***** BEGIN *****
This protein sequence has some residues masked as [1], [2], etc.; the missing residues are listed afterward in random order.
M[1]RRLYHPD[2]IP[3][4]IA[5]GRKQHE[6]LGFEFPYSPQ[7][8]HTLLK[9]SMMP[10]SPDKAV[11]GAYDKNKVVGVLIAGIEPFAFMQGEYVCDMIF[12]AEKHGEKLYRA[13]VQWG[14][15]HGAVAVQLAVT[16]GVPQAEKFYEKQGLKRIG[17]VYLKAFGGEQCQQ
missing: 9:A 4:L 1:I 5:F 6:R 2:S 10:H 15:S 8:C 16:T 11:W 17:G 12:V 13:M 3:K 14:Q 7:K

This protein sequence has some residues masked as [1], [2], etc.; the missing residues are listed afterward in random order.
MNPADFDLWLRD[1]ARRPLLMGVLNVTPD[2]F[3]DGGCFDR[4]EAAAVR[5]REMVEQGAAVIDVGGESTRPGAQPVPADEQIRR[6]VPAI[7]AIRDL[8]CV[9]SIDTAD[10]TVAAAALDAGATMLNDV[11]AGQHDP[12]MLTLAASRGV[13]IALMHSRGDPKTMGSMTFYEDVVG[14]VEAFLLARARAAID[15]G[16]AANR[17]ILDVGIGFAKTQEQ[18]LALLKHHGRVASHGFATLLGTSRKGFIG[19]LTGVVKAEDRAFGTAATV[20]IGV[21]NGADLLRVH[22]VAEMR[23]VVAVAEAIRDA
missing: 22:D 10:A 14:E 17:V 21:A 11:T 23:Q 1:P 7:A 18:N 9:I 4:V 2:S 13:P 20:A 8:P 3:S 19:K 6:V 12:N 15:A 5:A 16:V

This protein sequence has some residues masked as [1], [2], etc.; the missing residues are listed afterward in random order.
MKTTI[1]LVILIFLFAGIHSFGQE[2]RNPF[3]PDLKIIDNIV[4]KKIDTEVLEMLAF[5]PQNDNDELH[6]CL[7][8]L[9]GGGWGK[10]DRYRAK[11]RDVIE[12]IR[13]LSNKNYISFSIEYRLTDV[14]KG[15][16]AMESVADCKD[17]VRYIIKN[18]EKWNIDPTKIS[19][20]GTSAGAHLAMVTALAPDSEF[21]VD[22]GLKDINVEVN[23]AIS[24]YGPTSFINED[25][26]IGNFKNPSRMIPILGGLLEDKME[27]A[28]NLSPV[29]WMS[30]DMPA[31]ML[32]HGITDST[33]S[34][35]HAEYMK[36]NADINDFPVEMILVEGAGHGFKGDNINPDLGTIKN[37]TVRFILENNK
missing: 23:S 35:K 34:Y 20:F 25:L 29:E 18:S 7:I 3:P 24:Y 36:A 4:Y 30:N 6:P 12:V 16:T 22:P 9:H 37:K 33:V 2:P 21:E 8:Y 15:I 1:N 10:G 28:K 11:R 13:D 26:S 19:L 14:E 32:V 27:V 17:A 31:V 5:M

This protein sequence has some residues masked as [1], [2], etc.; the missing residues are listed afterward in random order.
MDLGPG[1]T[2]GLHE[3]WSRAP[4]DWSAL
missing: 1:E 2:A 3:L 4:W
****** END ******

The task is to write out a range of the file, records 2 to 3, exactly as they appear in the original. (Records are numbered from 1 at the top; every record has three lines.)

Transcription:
This protein sequence has some residues masked as [1], [2], etc.; the missing residues are listed afterward in random order.
MNPADFDLWLRD[1]ARRPLLMGVLNVTPD[2]F[3]DGGCFDR[4]EAAAVR[5]REMVEQGAAVIDVGGESTRPGAQPVPADEQIRR[6]VPAI[7]AIRDL[8]CV[9]SIDTAD[10]TVAAAALDAGATMLNDV[11]AGQHDP[12]MLTLAASRGV[13]IALMHSRGDPKTMGSMTFYEDVVG[14]VEAFLLARARAAID[15]G[16]AANR[17]ILDVGIGFAKTQEQ[18]LALLKHHGRVASHGFATLLGTSRKGFIG[19]LTGVVKAEDRAFGTAATV[20]IGV[21]NGADLLRVH[22]VAEMR[23]VVAVAEAIRDA
missing: 22:D 10:A 14:E 17:V 21:A 11:T 23:Q 1:P 7:A 18:N 9:I 4:V 2:S 13:P 20:A 8:P 3:S 19:K 6:V 12:N 15:A 5:A 16:V

This protein sequence has some residues masked as [1], [2], etc.; the missing residues are listed afterward in random order.
MKTTI[1]LVILIFLFAGIHSFGQE[2]RNPF[3]PDLKIIDNIV[4]KKIDTEVLEMLAF[5]PQNDNDELH[6]CL[7][8]L[9]GGGWGK[10]DRYRAK[11]RDVIE[12]IR[13]LSNKNYISFSIEYRLTDV[14]KG[15][16]AMESVADCKD[17]VRYIIKN[18]EKWNIDPTKIS[19][20]GTSAGAHLAMVTALAPDSEF[21]VD[22]GLKDINVEVN[23]AIS[24]YGPTSFINED[25][26]IGNFKNPSRMIPILGGLLEDKME[27]A[28]NLSPV[29]WMS[30]DMPA[31]ML[32]HGITDST[33]S[34][35]HAEYMK[36]NADINDFPVEMILVEGAGHGFKGDNINPDLGTIKN[37]TVRFILENNK
missing: 23:S 35:K 34:Y 20:F 25:L 29:E 18:S 7:I 3:P 24:Y 36:A 4:Y 30:N 6:P 12:V 16:T 22:P 9:H 37:K 33:V 2:P 21:E 8:Y 15:I 1:N 10:G 28:K 11:R 13:D 26:S 19:L 14:E 32:V 27:V 17:A 31:V 5:M